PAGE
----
By: Paul Murano – Sept. 2021
The question of natural law is a very important one. It has the potential to bridge the large intellectual and political gap that exists between the Christian and secular world views. In fact, it did just that throughout most of this nation’s history.
Natural law is simply morality that corresponds to human nature. It is the way that enables individuals to attain happiness, families to thrive, and societies to prosper. It is common sense morality of right and wrong stemming from truth and justice, which everyone of sound mind inherently understands.
Despite the common misunderstanding, ‘natural law’ does not mean the laws of nature, nor does it apply to any other species. It may be unnatural for a dog to fly, but natural law relates strictly to humanity and the behaviors that lead to human fulfillment. It is only through discovering and living the natural law that humanity can flourish.
Everyone seeks fulfillment and happiness. Aristotle said no one can NOT seek happiness. It is the end or goal of all human behavior, the purpose for which all human action is chosen. One seeks money, fame, chocolate, sex, etc. in order to attain happiness. But one never seeks happiness in order to attain something else. Happiness is the goal, the end, consciously or unconsciously, for all. Natural law, properly understood, clears the way for true happiness.
Now let’s go beneath the surface. Although much of natural law is intuitively known in every human heart and discernable through reason, there can be obstacles to accessing that innate knowledge. The most common one is our own selfishness and disordered desires. This obstacle is often fueled by another common obstacle – the entire media and education establishments being anti-natural law for decades.
To embrace natural law and attain happiness we must reject our irrational disordered desires, and rise above the media and its message that has formed us. Sounds like a tall order, but it’s the only way to being truly human. Living according to your nature is proper self-love.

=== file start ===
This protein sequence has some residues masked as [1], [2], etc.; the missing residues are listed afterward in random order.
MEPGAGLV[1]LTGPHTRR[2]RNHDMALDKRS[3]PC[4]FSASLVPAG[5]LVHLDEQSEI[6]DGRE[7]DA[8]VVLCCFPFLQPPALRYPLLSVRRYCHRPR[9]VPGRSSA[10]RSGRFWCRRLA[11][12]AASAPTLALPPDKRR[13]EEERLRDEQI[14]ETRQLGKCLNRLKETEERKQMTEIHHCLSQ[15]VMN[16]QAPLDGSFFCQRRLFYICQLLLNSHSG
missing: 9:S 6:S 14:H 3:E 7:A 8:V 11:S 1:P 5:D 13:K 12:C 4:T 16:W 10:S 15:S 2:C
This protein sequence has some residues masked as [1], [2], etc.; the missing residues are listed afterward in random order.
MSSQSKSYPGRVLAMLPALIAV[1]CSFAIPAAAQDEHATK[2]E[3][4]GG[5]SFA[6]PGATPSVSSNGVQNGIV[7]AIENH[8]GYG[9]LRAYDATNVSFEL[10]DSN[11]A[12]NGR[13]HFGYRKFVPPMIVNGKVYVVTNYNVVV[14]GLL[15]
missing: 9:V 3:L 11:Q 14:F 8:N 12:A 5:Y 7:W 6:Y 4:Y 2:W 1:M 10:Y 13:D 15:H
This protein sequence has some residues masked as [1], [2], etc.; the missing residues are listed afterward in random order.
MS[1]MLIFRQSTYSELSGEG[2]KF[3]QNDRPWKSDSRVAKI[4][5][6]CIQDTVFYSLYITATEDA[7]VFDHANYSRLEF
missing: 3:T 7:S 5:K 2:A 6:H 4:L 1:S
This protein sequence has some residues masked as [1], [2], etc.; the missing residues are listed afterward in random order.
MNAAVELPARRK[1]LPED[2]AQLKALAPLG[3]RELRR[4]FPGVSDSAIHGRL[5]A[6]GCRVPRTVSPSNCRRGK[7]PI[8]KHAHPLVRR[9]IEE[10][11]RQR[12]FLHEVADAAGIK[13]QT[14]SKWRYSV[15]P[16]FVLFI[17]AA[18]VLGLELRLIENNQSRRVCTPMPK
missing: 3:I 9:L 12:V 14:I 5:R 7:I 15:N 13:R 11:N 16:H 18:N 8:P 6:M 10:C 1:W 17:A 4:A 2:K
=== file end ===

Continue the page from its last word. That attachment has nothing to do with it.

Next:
Another challenge that blinds people to the natural law is the two extremes of human nature the world models. One extreme tends to collectivize humans to the point of seeing them as depersonalized machines that, to be content, must all live the same way. Far Eastern cultures tend to accept this model of human nature.
The other extreme is that of the West, which tends to see human beings as radical individuals with little or no commonality. Hence, there can be no common moral code. This falsehood sees the individual as the arbiter of his own morality to the point where each is almost like a species of his own.
The collectivist error and the individualist error cloud our vision of human nature, since neither strives for the good and human digniity is sacrificed.
It is important to note that natural law has gone out of style not because it has been proven irrational. Quite the contrary, it corresponds to the truth of our being, and that makes many uncomfortable since they’d prefer to think they can fool mother nature and Father God.
Natural law predates Christianity. We see it spoken of in Cicero and the ancient Greek philosophers. Yet, it is also summed up in the Ten Commandments, whose primary precepts speak of morality in relation to legitimate authority (4), human life (5), sex and family (6 & 9), property rights (7 & 10), truth-telling (8), and religion (1-3). Natural law holds that acts which fulfill these each of these six dimensions of human nature lead to true happiness.
Put another way, behavior that responds to natural human inclination by choosing goods and acts that satisfy our natural ends, leads to fulfillment. Violating human nature, on the other hand, and its intellectual, familial, social, and spiritual components, will always lead to unhappiness.
[For more specific information on this topic, check out Charles Rice’s book, 50 Question on the Natural Law.]
Paul is producer and host of Beneath the Surface video and radio podcasts, taught college philosophy & theology, and is a staff writer/producer for St. Michael’s Media. Check out his website at Paulmurano.com, and e-mail Paul at PJDM@aol.com.